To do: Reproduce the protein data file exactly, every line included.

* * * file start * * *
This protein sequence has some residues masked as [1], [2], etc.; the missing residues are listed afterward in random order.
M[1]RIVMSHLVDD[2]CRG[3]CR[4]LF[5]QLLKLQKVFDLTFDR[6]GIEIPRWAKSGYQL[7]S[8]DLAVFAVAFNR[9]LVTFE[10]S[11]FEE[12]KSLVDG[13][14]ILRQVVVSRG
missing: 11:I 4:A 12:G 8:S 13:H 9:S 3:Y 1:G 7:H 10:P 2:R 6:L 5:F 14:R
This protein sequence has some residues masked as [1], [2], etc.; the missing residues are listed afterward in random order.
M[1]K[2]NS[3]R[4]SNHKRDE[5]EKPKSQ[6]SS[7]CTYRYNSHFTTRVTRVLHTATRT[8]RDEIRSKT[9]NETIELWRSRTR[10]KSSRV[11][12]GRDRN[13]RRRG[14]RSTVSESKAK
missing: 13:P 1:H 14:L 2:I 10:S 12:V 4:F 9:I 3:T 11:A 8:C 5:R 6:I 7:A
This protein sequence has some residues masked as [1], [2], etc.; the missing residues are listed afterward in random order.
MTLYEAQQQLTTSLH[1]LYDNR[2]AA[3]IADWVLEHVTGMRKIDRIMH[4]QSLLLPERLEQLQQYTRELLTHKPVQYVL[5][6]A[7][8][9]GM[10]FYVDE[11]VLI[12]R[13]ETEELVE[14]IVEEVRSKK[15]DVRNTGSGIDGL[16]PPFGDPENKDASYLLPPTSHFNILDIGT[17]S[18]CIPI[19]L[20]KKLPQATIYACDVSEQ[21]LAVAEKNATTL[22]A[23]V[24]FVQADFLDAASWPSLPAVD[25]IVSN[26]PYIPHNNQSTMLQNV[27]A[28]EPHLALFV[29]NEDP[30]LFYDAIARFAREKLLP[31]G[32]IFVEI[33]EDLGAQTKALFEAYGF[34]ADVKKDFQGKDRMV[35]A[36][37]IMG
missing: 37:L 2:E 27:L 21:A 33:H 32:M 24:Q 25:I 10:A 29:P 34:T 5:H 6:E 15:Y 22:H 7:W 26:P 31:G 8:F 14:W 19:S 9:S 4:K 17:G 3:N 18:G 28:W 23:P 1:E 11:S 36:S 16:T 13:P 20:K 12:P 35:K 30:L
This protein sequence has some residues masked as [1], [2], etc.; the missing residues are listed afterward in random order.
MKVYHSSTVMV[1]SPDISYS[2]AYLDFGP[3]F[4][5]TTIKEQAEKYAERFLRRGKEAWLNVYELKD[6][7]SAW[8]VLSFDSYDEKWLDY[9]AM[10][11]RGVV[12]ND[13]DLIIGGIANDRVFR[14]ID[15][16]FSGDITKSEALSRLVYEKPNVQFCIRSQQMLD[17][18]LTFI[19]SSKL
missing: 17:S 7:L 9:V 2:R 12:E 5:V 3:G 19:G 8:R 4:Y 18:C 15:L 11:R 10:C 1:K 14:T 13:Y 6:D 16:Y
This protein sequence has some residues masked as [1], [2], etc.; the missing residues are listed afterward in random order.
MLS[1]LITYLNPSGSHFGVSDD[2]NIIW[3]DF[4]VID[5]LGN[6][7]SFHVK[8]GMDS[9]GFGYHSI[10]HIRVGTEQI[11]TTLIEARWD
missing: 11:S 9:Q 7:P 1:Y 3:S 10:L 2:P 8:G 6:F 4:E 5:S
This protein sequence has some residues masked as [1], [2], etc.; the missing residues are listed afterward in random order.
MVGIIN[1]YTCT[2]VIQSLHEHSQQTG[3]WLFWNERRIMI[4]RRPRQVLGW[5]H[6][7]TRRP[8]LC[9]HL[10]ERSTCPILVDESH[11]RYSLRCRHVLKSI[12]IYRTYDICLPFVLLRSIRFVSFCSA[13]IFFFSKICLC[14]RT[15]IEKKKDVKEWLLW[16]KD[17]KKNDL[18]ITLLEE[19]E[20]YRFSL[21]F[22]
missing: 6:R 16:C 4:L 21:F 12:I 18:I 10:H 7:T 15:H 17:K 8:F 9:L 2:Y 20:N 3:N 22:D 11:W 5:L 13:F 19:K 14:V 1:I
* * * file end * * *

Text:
This protein sequence has some residues masked as [1], [2], etc.; the missing residues are listed afterward in random order.
M[1]RIVMSHLVDD[2]CRG[3]CR[4]LF[5]QLLKLQKVFDLTFDR[6]GIEIPRWAKSGYQL[7]S[8]DLAVFAVAFNR[9]LVTFE[10]S[11]FEE[12]KSLVDG[13][14]ILRQVVVSRG
missing: 11:I 4:A 12:G 8:S 13:H 9:S 3:Y 1:G 7:H 10:P 2:R 6:L 5:F 14:R
This protein sequence has some residues masked as [1], [2], etc.; the missing residues are listed afterward in random order.
M[1]K[2]NS[3]R[4]SNHKRDE[5]EKPKSQ[6]SS[7]CTYRYNSHFTTRVTRVLHTATRT[8]RDEIRSKT[9]NETIELWRSRTR[10]KSSRV[11][12]GRDRN[13]RRRG[14]RSTVSESKAK
missing: 13:P 1:H 14:L 2:I 10:S 12:V 4:F 9:I 3:T 11:A 8:C 5:R 6:I 7:A
This protein sequence has some residues masked as [1], [2], etc.; the missing residues are listed afterward in random order.
MTLYEAQQQLTTSLH[1]LYDNR[2]AA[3]IADWVLEHVTGMRKIDRIMH[4]QSLLLPERLEQLQQYTRELLTHKPVQYVL[5][6]A[7][8][9]GM[10]FYVDE[11]VLI[12]R[13]ETEELVE[14]IVEEVRSKK[15]DVRNTGSGIDGL[16]PPFGDPENKDASYLLPPTSHFNILDIGT[17]S[18]CIPI[19]L[20]KKLPQATIYACDVSEQ[21]LAVAEKNATTL[22]A[23]V[24]FVQADFLDAASWPSLPAVD[25]IVSN[26]PYIPHNNQSTMLQNV[27]A[28]EPHLALFV[29]NEDP[30]LFYDAIARFAREKLLP[31]G[32]IFVEI[33]EDLGAQTKALFEAYGF[34]ADVKKDFQGKDRMV[35]A[36][37]IMG
missing: 37:L 2:E 27:L 21:A 33:H 32:M 24:Q 25:I 10:A 29:P 34:T 5:H 6:E 15:Y 22:H 7:W 26:P 31:G 8:F 14:W 19:S 9:S 4:K 17:G 3:N 18:G 28:W 23:P 1:E 11:S 36:S 16:T 13:P 20:K 12:P 35:K 30:L
This protein sequence has some residues masked as [1], [2], etc.; the missing residues are listed afterward in random order.
MKVYHSSTVMV[1]SPDISYS[2]AYLDFGP[3]F[4][5]TTIKEQAEKYAERFLRRGKEAWLNVYELKD[6][7]SAW[8]VLSFDSYDEKWLDY[9]AM[10][11]RGVV[12]ND[13]DLIIGGIANDRVFR[14]ID[15][16]FSGDITKSEALSRLVYEKPNVQFCIRSQQMLD[17][18]LTFI[19]SSKL
missing: 17:S 7:L 9:V 2:R 12:E 5:V 3:G 19:G 8:R 4:Y 18:C 15:L 11:R 10:C 1:K 14:T 13:Y 6:D 16:Y
This protein sequence has some residues masked as [1], [2], etc.; the missing residues are listed afterward in random order.
MLS[1]LITYLNPSGSHFGVSDD[2]NIIW[3]DF[4]VID[5]LGN[6][7]SFHVK[8]GMDS[9]GFGYHSI[10]HIRVGTEQI[11]TTLIEARWD
missing: 11:S 9:Q 7:P 1:Y 3:S 10:L 2:P 8:G 6:F 4:E 5:S
This protein sequence has some residues masked as [1], [2], etc.; the missing residues are listed afterward in random order.
MVGIIN[1]YTCT[2]VIQSLHEHSQQTG[3]WLFWNERRIMI[4]RRPRQVLGW[5]H[6][7]TRRP[8]LC[9]HL[10]ERSTCPILVDESH[11]RYSLRCRHVLKSI[12]IYRTYDICLPFVLLRSIRFVSFCSA[13]IFFFSKICLC[14]RT[15]IEKKKDVKEWLLW[16]KD[17]KKNDL[18]ITLLEE[19]E[20]YRFSL[21]F[22]
missing: 6:R 16:C 4:L 21:F 12:I 18:I 10:H 7:T 15:H 17:K 8:F 9:L 2:Y 20:N 3:N 22:D 11:W 5:L 13:F 19:K 14:V 1:I